The Ioniq is that rare thing: a car that’s available in three different electrified forms - as a hybrid, a plug-in hybrid or a pure electric car. It’s a nice size; a little smaller than the Prius but roomy enough for daily life. The Ioniq Hybrid costs from around £22,000, whereas the Ioniq Plug In balloons to around £26,000, thanks to its bigger battery packs and 39-mile electric range. And when that battery depletes, the petrol engine kicks in to charge it back up - providing the best of both worlds.
Driven: the Hyundai Ioniq in Hybrid and Electric specs
5. Mercedes-Benz C-Class C350 E Saloon and Estate
Available in both four-door saloon and five-door estate bodystyles, the plug-in C-Class has a commendably low CO2 rating of just 49g/km for plenty of tax breaks. With a 6.2kWh lithium-ion battery pack, Merc quotes a 19-mile EV range and thereafter the four-cylinder petrol engine kicks in. On paper, it's a compelling mix - it just doesn't work quite so well on the open road, in our experience. But it shows the direction of travel at Mercedes-Benz, as it prepares to launch the full electric EQC.
The big daddy of the hybrid car scene, the Prius is the original and - some would argue - the best. Look past its wilfully divisive, Marmitey styling and you’re left with an extremely clever family car. Pick from the regular (self-charging) Prius Hybrid model or the separately badged Prius Plug-In, which is a PHEV. It’s all very Ronseal: the former doesn’t require plugging in, whereas the latter does - if you want to experience its maximum electric range around town. Toyota quotes a 235mpg fuel economy figure and just 28g/km CO2 emissions for the Plug-In.
Toyota Prius long-term test by CAR magazine
Best hybrid estate cars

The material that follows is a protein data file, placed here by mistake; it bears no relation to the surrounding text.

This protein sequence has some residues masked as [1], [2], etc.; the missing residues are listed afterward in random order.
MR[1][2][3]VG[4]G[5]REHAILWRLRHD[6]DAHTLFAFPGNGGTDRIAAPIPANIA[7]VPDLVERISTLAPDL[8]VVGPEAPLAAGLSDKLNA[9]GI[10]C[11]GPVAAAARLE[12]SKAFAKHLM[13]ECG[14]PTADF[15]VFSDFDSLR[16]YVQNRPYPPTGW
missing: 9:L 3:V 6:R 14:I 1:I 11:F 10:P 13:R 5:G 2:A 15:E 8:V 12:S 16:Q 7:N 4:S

Priced from around £22,000, you can pick up the wagon bodystyle in the Auris Hybrid to electrify your family lugging duties. Toyota claims up to 65mpg and CO2 emissions stand at 99g/km, to duck under many of the important tax and Congestion Charge thresholds. Toyota's hybrid car knowledge, specs and experience all wrapped up in a surprisingly practical bodyshell. The Auris will soon be relaunched in spring 2019 as the Corolla - and a petrol-electric version has already been confirmed.
On test: the Toyota Auris Touring Sports Hybrid
Volvo offers most of its big cars with Twin Engine hybrid spec, and one of our favourite is the big V90 estate. This is a good-looking car - and quick to boot, with a combined power output of 400bhp from the petrol and electric motors. If the V90 is too big, don’t forget you can pick any of the 90- or 60-series models with the same Twin Engine hybrid tech.
Volvo V90 hybrid on test
The familiar Volkswagen Passat Estate bodystyle lends itself well to a hybrid application. Unfortunately, like the Golf GTE plug-in, the Passat is currently delisted on VW’s UK website ‘owing to high demand.’
Volkswagen Passast GTE plug-in hybrid reviewed
Best hybrid sports cars
Most stylish, head-turning hybrid car on sale today? Possibly. The i8’s been around for a good four years or so now and BMW has perfected its plug-in hybrid sports car. The latest edition is available as a coupe or roadster, and with a combined 369bhp, it’s no slouch: 0-62mph takes just 4.6 seconds (although high-speed acceleration runs will dent the EV range of 33 miles).
Find out how we got on living with a BMW i8 plug-in
A Japanese foil to the German saber, the NSX goes about its business in a much more high-tech fashion. There’s a twin-turbo V6, three electric motors and all wheel drive - bringing a very serious indeed 565bhp, 0-62mph in three seconds and a punchy £144,000 price tag. Where do we sign?
Honda NSX hybrid supercar review
Good-looking? Check. Rare and exclusive? You betcha. The Lexus LC is available with pure V8 power, or as a hybrid - and you can’t go far wrong with the petrol-electric version. You forego a pair of cylinders, but the 3.5-litre V6 still has decent performance and Lexus quotes a 0-62mph time of less than five seconds while top speed is pegged to 155mph. Lexus quotes 44mpg, but you’ll more likely find your average starting with the digit ‘3.’
Lexus LC review
Do you agree with our choice of best hybrid cars? Are hybrids worth it? Are you running a plug-in hybrid or PHEV? Which hybrid car is the best? Do be sure to sound off in the comments below and tell us how you've got on with your petrol-electric or diesel hybrid.
Hybrid cars: further reading
Nuts and bolts: how does a hybrid car work?
How much does it cost to charge an electric car? Running costs explained
Should you still buy a diesel car in 2019?